X.3.3 System not capable of selected features
X.3.4 Message too big for system
X.4.0 Other or undefined network or routing status
X.4.1 No answer from host
X.4.2 Bad connection
X.4.3 Routing server failure
X.4.4 Unable to route
X.4.5 Network congestion
X.4.6 Routing loop detected
X.4.7 Delivery time expired
X.5.0 Other or undefined protocol status
X.5.1 Invalid command
X.5.2 Syntax error
X.5.3 Too many recipients
X.5.4 Invalid command arguments
X.5.5 Wrong protocol version
X.6.0 Other or undefined media error
X.6.1 Media not supported
X.6.2 Conversion required and prohibited
X.6.3 Conversion required but not supported
X.6.4 Conversion with loss performed
X.6.5 Conversion failed
X.7.0 Other or undefined security status
X.7.1 Delivery not authorized, message refused
X.7.2 Mailing list expansion prohibited
X.7.3 Security conversion required but not possible
X.7.4 Security features not supported
X.7.5 Cryptographic failure
X.7.6 Cryptographic algorithm not supported
X.7.7 Message integrity failure
This morning I noticed a new feature on Google’s Search engine when I am logged into my Google account. I didn’t sign up for this feature, and apparently there is no way to turn this feature off. If you don’t love it, you will hate Google for adding this feature.
What I am talking about is the new Google SearchWiki. In a nutshell, you can promote, demote, and comment on search results. However, any promoting you do will only show up for you. This can have its benefits and I see how I might like it. For example, I often do searches for our family history, and get annoyed at having to sift through the same non-related sites all the time. Using the demote feature, I would now be able to simply demote each link which has nothing to do with my family.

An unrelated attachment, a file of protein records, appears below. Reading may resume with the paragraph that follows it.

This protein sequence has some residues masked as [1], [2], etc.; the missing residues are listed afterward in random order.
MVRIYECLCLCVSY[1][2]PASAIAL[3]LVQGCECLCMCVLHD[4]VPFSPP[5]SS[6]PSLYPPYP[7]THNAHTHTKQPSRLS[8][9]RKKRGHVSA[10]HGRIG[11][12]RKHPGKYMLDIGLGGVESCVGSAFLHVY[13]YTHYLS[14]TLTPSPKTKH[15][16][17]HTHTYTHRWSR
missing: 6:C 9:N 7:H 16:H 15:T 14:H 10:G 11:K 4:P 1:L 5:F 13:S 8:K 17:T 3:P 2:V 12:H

The downside to this is that if one of those sites later adds something relevant about our family, I would never know.
Now of course, we all know
Big Brother Google will be watching with great interest to see what we all promote and demote. They will add all these statistics up into a neat little bundle and use it in their efforts for world domination…err…did I say world domination? What I meant was, they will use this data to better serve the users of their search engine.
My final thoughts? Hopefully Google will offer a way to turn this feature off, as it is just too invasive for my teeny tiny little mind to handle today.
Addendum: You can additionally see what others have done with search results by clicking on the ‘See all notes for this SearchWiki’. For example, if you search for ‘hosting’ and then click on the See all notes link at the bottom of the page, you can see what others have promoted or demoted. Much like Digg does for news stories.
You can also view all your changes or remove your own changes by clicking on the ‘See all my SearchWiki notes’.
The last feature lets you add additional URL’s to your SearchWiki search results. For example, you search for the keyword ‘hosting’, you can then click on the ‘Add a result’ link at the bottom of the page and add an additional URL. Now whenever you do a search for ‘hosting’, the results will include the URL that you just added. Most interesting here is that anyone who clicks on the ‘All notes for this searchwiki’ will now see my URL. Yeah sure, a small victory for me, as the SEO folks will spam this to death making it yet another useless feature.